Here is a project I've been working on that I'd like to show you.

It's a minimalist wallet design that is easy to create, along with a multitool card which fits inside. The basic goal was to make the whole thing as useful and small as possible.


The wallet has a fairly standard minimalist design, with a single piece of elastic fabric which sandwiches the contents together between two 3D printed plates and keeps them held under tension.

The main component required for the base wallet design other than the 3D printed front and back is 1 1/4 inch or 32mm wide flat elastic which is about 20cm or just under 8 inches long. It's often used by textile designers and is very inexpensive.

The elastic itself is sewn onto the rear 3D printed plate, which is easy to do by using the little holes as a guide. Just repeatedly go through the holes with the needle and thread, then tie them off. You then fold the elastic back over itself to hide the stitching at the back, leaving you with a nice simple aesthetic.

Some people might want to carry a key with them, so I made a couple versions of the frontplate as a keyholder, where underneath the elastic is a space for one key. I tested a few blank key designs and carried them for a few weeks. It all worked surprisingly well and everything remained securely in place.

There are tonnes of key shapes out there, so it's probably easiest to add your own to the base design. I found that designing for a specific shape as opposed to a generic one is best as it stops any movement and rattling.


I decided to update my multitool, and this time I've crammed a lot more items into the small space. I'm now basically always carrying almost every little type of computer accessory that I might use on a semi-regular basis.

First are the standard micro SD card slots. There are 2 slots, but both can fit 2 cards in if needed. There's also a micro SD to full size SD card adapter and micro SD USB adapter which both can also carry a card each, meaning there's total space for 6 cards.

There are 2 USB OTG adapters included, one for micro USB, and one for USB-C. You can stick these in the end of full size USB-A plugs to attach peripherals to devices.

I've included a SIM ejection tool too. Again there's enough room to carry 2 of these.

I designed a simple charging adapter using a 2mm thick PCB. When inserted into a standard USB-A sized male plug, it removes the data pins, meaning only power can get through. This could be handy at airports or other public places where you need some juice, but don't want to plug your device into an unknown USB power source.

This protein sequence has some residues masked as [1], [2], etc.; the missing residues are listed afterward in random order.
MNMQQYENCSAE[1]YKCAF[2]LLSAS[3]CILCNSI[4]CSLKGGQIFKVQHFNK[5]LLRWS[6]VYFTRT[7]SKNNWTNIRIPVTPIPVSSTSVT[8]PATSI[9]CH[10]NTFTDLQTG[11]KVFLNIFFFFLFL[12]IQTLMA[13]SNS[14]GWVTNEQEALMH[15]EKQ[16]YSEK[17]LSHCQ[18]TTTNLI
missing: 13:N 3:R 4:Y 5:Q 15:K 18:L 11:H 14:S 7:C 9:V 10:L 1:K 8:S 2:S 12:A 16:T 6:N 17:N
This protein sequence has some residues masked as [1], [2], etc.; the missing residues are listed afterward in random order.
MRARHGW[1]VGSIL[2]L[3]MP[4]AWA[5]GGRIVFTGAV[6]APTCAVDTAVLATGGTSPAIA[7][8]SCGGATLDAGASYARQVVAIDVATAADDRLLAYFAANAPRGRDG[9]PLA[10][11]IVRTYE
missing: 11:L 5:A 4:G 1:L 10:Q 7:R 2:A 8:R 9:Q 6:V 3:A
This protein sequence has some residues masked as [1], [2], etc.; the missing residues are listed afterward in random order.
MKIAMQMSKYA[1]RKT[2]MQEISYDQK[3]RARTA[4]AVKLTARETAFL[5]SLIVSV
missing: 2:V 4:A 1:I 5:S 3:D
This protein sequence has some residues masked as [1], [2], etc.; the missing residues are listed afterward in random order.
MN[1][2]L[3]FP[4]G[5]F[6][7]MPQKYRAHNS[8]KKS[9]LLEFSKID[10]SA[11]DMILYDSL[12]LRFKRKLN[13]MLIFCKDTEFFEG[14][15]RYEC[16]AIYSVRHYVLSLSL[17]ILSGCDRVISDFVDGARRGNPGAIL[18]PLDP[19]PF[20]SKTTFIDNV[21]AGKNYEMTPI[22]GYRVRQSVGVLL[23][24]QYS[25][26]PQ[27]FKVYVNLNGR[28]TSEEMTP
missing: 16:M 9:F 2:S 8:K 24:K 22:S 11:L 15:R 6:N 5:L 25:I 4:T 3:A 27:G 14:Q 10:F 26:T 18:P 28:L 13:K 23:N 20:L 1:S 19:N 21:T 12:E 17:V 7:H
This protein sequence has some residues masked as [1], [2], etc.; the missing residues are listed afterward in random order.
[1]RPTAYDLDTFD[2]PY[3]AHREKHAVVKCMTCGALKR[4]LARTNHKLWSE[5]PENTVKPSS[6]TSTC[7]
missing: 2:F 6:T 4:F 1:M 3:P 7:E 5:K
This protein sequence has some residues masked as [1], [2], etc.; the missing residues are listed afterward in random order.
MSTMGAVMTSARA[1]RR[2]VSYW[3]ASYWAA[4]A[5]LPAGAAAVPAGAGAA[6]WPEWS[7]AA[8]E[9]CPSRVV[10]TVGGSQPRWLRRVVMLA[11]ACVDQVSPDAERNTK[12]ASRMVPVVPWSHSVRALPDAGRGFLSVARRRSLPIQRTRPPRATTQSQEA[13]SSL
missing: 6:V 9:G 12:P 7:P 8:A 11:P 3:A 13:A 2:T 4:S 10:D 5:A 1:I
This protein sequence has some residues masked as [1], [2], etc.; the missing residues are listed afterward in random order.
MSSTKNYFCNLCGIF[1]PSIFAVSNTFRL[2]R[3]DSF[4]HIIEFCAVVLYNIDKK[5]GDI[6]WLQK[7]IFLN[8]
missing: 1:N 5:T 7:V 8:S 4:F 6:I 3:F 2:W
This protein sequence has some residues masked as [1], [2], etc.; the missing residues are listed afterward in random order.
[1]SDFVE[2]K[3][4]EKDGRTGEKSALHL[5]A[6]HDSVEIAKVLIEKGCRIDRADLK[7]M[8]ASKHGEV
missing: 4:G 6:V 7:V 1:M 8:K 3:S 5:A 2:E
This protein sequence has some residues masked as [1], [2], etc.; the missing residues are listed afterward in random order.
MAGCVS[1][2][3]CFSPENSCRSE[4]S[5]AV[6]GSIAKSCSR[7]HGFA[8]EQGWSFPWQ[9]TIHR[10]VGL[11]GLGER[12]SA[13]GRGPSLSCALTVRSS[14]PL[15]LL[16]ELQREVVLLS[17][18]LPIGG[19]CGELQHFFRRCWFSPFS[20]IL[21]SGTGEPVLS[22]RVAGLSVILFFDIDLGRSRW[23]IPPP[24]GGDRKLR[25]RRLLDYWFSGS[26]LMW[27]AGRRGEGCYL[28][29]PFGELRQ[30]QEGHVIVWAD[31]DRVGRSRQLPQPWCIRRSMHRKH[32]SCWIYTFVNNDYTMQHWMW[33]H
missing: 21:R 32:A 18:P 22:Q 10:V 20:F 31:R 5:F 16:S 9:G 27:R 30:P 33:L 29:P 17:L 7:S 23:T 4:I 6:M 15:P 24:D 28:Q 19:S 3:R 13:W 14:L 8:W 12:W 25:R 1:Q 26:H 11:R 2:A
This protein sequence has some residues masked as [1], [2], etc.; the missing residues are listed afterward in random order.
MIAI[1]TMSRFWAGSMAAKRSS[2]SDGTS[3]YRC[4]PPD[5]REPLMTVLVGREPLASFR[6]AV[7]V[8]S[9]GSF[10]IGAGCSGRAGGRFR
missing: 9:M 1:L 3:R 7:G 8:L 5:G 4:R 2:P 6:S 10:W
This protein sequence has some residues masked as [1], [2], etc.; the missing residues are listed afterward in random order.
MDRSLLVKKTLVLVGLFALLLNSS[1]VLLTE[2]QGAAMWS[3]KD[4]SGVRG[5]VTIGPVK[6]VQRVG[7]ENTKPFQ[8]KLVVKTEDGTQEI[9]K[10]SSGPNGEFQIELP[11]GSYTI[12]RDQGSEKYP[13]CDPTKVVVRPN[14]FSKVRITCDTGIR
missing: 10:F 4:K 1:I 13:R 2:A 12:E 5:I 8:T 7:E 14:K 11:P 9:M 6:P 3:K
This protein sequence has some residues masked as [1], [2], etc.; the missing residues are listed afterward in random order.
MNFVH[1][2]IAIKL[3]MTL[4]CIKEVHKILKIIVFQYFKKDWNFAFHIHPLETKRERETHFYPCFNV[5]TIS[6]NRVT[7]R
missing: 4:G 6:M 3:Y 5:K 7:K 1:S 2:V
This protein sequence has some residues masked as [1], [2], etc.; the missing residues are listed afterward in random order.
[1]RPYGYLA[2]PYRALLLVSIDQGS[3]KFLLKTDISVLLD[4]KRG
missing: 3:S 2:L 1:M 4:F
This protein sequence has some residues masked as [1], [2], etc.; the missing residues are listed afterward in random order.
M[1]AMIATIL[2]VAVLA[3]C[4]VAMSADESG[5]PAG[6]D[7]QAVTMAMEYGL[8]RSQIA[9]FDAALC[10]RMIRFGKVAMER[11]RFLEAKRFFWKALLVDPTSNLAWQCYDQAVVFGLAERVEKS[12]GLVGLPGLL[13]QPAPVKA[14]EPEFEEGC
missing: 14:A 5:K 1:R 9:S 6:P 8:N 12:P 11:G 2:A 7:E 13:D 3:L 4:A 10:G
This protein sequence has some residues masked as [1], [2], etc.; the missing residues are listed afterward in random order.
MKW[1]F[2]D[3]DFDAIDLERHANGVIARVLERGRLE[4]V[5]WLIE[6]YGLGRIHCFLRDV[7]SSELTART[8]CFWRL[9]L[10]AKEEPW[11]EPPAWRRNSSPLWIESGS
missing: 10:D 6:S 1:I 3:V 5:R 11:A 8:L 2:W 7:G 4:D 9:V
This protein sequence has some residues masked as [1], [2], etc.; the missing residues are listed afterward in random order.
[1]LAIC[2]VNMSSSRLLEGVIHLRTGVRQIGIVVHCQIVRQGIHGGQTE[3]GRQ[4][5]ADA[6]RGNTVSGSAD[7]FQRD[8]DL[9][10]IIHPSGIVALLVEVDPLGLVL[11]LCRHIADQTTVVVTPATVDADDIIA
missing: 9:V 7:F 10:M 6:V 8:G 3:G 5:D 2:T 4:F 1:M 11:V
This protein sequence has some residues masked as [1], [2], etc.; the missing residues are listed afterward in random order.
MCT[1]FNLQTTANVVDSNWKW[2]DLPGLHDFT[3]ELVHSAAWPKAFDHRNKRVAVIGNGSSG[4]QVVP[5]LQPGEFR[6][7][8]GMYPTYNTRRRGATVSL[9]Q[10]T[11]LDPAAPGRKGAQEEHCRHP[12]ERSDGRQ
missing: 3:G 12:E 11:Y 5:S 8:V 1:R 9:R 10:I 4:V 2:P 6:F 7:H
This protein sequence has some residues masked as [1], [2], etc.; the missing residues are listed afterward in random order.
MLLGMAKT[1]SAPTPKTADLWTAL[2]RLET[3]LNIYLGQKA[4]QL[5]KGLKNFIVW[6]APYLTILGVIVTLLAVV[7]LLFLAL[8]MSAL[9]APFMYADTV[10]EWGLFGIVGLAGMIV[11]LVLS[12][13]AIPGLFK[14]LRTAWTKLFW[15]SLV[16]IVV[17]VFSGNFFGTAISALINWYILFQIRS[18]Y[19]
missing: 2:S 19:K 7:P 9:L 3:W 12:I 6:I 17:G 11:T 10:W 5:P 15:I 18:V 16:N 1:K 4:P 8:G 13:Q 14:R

What really takes this multitool to the next level though is it's modularity. Since all these little accessories are half sized USB, they can be doubled up for even more compatibility. The 2 little 3D printed braces simply push and hold the components together, so for example the Micro SD USB adapter also works for micro USB and USB-C, same with the power PCB, allowing you to plug all this stuff into a bunch of different types of devices without needing loads of separate cables.

There are two versions of the multitool design, including a variation which has ridges along the edges, so when it's printed in white, it kinda looks like extra cards inside the wallet.

One extra component that didn't end up making the cut was this tiny USB hub. It's based on the famous FE1.1S USB hub chip, and realized I could sink the components into the 2mm thick PCB to create a super thin hub. You don't even need any extra port components, you can just attach everything directly onto the board.

Although it's cool, after playing with it I realized this design choice of having these exposed components makes it extremely finnicky and unable hold up to long term use. I have some ideas how it could be reworked so maybe that'll be for a future update.


The source file links are in below if you want to make your own.

Another random thing I figured out is the thinnest way to block RFID signals on cards is to cut down those plastic-foil blocking wallets so they are credit card sized. Just put one either side of one or multiple cards and it should work fine. I tested it on my RFID reader and it does the job in a way smaller size then anything else out there.

In theory, the wallet design should work for a range of materials, from your standard PLA and ABS, to SLS. Laser cut plastics might work, as well as laser cut metal sheets, which would provide extra rigity and RFID blocking built in.

Sometimes my prints have had slightly varying accuracy, especially with the multitool component fit with particular print settings and filaments, so I have included the original SVG file for the components so you can tweak and customize depending on your setup.

Alright that's everything, thanks for watching/reading. See ya.


Download the source files HERE

(The component list and the settings/specs for the 3D printing files and PCBs are included in the zip file)